Announcement

Collapse
No announcement yet.

Tig torch cups

Collapse
X
  • Filter
  • Time
  • Show
Clear All
new posts

  • Tig torch cups

    What's the general thoughts on the size of the tig torch cup openings. Currently I'm using a #5 with a 1/16th electrode. What does the number 4 or 6 ect offer above the others. Is there a general rule of thought on the electrode size and the size of the opening of the torch cup. I don't seem to have a contamination issue with any of the different cups I have been using.
    Miller Dialarc HF
    Millermatic 180
    Warner Swasey #3
    Burr King Grinders

  • #2
    Depending on the material being welded, the cup size may vary. I don't know if there is a general rule, but for instance, when you are cup walking on stainless or steel, you start with a smaller cup and graduate up in the sizes each pass to help 'roll over top' of the previous past. For free hand welding aluminum or ferous metals, I stick to one size of cup. With a 1/16" electrode, I usually use a 1/4" to 3/8" ID cup. I don't know the # sizes of cups so I can't help you there.
    Jonny

    Dynasty 300DX
    Esab PCM 1000

    Comment


    • #3
      I believe the cups are measured in 10th's. like a #5 is 1/2". I am pretty sure thats how it works, feel free to correct me if I am wrong.
      Back to the original question. I think you need to decide the cup # according to the weld and material. I am sure alot of this is personal choice. I tend to run smaller cups then others, unless I am welding aluminum, I then run a bigger (say 7) . It may be my opinion , but I always felt the extra gas around the weld area helped keep contamination down.

      Comment


      • #4
        Also believe it has something to do with the amount of heat in proximity to the cup. If the cup is too small for the heat, it will start to erode away at the edges and/or break.

        Comment


        • #5
          Kind'a crazy for me on the cup size thing.... I been using a 6 or a 7 for years with 3/32 or 1/8 but since I started working a "regular" job besides my own biz I've started using a 5 with 1/8th tungstan and tapered the tip down to about 1/16th. Burning on aluminum 1/8" to 3/16" thick all day in all types of joints both standing and sitting for 4 ten hour days!
          I would never have done that on my own and looking at charts I see it's for like 1/16 tung but when you taper the tung. it helps. Using this setup allows for making a narrower bead and able to dig deep real quick. I have found on a 250 syncrowave setting almost all the way over on max penetration works best on the balance.
          One thing is for sure I learned is wherever I go to work I always learn some new stuff and at my present job (ambulance body mfg) I had to get faster to keep up with the parts thrown at me and to get them to the guys waiting on my parts. I make all the doors and a normal ambulance has about ten of them...some more some less. I also just by default welded so much more in a production setting improved my tig welds from what I would have called above average to awesome.The pay sucks but it's sor'ta like being back in school so in a nutshell ...all those charts are great but nothing beats burning rod and asking questions (as you are doing gearhead) I hope that helps!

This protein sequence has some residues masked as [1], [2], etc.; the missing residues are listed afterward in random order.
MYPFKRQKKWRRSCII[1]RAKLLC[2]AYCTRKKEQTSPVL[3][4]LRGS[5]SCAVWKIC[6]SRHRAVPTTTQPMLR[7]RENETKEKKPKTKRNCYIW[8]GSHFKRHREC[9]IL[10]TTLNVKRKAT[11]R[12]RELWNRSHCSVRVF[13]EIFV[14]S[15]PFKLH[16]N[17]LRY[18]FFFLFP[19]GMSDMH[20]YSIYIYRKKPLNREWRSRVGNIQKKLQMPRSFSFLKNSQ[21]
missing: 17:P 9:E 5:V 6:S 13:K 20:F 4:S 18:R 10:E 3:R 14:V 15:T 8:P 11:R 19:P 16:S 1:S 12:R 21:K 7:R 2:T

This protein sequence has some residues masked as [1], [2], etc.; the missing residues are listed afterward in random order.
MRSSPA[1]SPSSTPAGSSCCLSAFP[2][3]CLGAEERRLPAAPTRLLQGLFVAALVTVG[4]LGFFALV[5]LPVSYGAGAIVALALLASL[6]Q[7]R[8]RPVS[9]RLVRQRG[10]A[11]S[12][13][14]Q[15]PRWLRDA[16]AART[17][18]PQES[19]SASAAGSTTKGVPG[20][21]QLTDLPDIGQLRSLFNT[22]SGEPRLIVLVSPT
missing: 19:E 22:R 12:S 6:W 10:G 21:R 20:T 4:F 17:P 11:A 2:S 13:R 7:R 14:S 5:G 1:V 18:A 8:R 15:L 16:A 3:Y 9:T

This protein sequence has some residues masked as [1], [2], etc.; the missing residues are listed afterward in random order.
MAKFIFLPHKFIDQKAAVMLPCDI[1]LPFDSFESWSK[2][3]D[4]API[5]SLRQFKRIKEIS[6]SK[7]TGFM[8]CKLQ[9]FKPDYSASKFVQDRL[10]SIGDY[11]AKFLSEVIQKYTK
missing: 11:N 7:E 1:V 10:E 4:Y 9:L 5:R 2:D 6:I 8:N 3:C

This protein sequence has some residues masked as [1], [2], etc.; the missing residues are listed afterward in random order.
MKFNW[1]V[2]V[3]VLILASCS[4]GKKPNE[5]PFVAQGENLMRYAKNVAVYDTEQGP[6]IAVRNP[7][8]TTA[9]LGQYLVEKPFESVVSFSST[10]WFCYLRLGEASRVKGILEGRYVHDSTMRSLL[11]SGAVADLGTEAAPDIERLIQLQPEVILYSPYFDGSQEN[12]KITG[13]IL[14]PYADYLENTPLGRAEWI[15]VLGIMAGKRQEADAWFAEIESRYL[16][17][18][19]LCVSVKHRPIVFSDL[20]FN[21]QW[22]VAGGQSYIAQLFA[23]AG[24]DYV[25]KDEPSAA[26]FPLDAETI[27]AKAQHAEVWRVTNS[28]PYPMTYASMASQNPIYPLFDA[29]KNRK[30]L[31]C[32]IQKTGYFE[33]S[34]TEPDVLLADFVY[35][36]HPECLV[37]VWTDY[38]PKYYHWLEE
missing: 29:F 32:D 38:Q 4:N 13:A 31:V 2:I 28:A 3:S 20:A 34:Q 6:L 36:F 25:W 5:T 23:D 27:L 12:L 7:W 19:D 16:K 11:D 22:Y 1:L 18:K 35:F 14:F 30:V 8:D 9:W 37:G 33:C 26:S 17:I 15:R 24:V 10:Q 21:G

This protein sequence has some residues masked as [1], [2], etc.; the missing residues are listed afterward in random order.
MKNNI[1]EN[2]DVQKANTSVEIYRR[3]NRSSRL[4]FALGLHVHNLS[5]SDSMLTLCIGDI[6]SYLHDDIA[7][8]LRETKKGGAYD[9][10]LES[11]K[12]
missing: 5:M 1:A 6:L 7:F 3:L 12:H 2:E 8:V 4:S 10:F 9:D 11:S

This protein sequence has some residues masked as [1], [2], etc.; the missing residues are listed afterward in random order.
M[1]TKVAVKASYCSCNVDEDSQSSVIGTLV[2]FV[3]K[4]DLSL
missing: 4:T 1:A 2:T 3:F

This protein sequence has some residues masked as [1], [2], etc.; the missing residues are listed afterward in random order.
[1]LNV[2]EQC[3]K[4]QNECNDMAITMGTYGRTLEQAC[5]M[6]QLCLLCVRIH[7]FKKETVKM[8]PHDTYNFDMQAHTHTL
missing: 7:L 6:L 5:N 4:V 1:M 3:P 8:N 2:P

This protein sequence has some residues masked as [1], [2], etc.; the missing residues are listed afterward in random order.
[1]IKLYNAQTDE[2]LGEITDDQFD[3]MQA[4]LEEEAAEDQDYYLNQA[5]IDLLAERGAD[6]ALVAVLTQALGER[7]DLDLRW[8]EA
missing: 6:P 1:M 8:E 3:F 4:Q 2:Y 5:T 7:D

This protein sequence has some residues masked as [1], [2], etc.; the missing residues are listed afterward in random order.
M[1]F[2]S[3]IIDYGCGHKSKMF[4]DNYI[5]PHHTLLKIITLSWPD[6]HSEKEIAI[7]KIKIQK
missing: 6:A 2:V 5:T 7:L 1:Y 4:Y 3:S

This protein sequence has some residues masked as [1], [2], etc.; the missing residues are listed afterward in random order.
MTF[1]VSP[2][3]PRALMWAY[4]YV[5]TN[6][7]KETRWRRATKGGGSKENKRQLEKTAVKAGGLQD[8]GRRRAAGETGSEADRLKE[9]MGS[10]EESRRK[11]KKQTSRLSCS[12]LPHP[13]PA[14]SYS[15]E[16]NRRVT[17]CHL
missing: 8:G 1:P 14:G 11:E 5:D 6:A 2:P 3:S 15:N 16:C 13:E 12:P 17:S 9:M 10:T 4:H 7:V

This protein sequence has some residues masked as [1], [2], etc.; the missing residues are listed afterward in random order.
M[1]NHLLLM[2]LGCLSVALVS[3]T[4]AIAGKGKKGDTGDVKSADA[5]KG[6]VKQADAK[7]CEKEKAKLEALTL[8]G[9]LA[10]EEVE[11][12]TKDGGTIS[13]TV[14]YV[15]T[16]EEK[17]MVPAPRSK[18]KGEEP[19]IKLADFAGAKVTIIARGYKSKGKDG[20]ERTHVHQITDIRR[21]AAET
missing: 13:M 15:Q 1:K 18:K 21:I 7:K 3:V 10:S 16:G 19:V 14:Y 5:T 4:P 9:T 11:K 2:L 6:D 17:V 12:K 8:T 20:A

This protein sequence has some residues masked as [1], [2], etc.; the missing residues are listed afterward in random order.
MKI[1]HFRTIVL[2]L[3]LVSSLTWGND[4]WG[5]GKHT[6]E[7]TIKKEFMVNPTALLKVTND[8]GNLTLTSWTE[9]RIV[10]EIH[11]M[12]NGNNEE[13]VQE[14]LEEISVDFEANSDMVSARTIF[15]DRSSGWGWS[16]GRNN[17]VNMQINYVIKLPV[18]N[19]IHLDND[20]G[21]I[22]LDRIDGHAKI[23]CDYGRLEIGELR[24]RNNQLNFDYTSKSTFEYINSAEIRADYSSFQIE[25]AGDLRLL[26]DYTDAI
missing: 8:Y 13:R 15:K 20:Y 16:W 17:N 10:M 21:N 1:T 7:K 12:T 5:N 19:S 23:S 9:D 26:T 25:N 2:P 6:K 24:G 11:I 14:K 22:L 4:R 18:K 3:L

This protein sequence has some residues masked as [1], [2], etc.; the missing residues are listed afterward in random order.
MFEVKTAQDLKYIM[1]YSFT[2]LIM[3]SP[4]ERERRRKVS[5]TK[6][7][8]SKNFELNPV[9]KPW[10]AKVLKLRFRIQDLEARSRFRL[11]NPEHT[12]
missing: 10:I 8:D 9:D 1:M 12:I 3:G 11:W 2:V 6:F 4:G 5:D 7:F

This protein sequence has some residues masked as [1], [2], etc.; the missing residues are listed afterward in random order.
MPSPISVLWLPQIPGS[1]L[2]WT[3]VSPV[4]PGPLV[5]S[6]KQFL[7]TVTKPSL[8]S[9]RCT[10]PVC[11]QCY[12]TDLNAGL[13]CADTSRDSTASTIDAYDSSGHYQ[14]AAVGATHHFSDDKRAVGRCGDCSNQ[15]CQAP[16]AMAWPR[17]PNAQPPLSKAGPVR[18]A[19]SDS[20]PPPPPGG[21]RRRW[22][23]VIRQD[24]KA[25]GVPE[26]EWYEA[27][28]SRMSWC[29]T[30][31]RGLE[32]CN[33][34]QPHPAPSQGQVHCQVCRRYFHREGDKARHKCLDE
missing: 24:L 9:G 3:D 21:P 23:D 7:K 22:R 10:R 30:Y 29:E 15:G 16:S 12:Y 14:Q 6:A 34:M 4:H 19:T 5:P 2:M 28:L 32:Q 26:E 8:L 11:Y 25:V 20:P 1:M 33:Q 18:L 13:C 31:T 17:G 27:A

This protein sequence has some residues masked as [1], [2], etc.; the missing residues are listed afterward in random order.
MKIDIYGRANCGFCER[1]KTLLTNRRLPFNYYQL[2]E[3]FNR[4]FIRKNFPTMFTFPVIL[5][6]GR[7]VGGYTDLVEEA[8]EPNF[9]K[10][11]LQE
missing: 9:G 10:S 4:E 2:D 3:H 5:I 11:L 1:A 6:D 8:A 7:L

www.facebook.com/outbackaluminumwelding
          Miller Dynasty 700...OH YEA BABY!!
          MM 350P...PULSE SPRAYIN' MONSTER
          Miller Dynasty 280 with AC independent expansion card
          Miller Dynasty 200 DX "Blue Lightning"

          Miller Bobcat 225 NT (what I began my present Biz with!)
          Miller 30-A Spoolgun
          Miller WC-115-A
          Miller Spectrum 300
          Miller 225 Thunderbolt (my first machine bought new 1980)
          Miller Digital Elite Titanium 9400

          Comment


          • #6
            GAS NOZZLES (Cups)

            They are used to direct the shielding gas over the tungsten electrode and to cover the weld area with shielding gas. Nozzles are made from different materials. The most commonly are:

            • Ceramics
            • Metal-Jacked Ceramics
            • Metal
            • Fused-Quartz

            Nozzles are identified by the size of the orifice (opening) by given number measured in 1/16” (1.6 mm) increments and by the length of the nozzle.

            Example: A number 6 nozzle thus has a diameter of 3/8” (6 x 1/16 = 6/16” = 3/8” or 6 x 1.6 = 9.6mm).

            Nozzle’s opening is selected according to:

            • Amount of gas flow
            • Weld joint type
            • Accessibility of the weld area
            • Welding position
            • Tungsten electrode diameter

            In general, a nozzle opening is about four times the electrode diameter.

            there are ofcorse specilty aplications and cups as well as trailing cups and even some new stuff out that is like a steel plate with holes to alow gas flow for better trailing gas.
            hope this is of some help.
            thanks for the help
            ......or..........
            hope i helped
            sigpic
            feel free to shoot me an e-mail direct i have time to chat. james@newyorkmetalart.com
            summer is here, plant a tree. if you don't have space or time to plant one sponsor some one else to plant one for you. a tree is an investment in our planet, help it out.
            JAMES

            Comment

            Working...
            X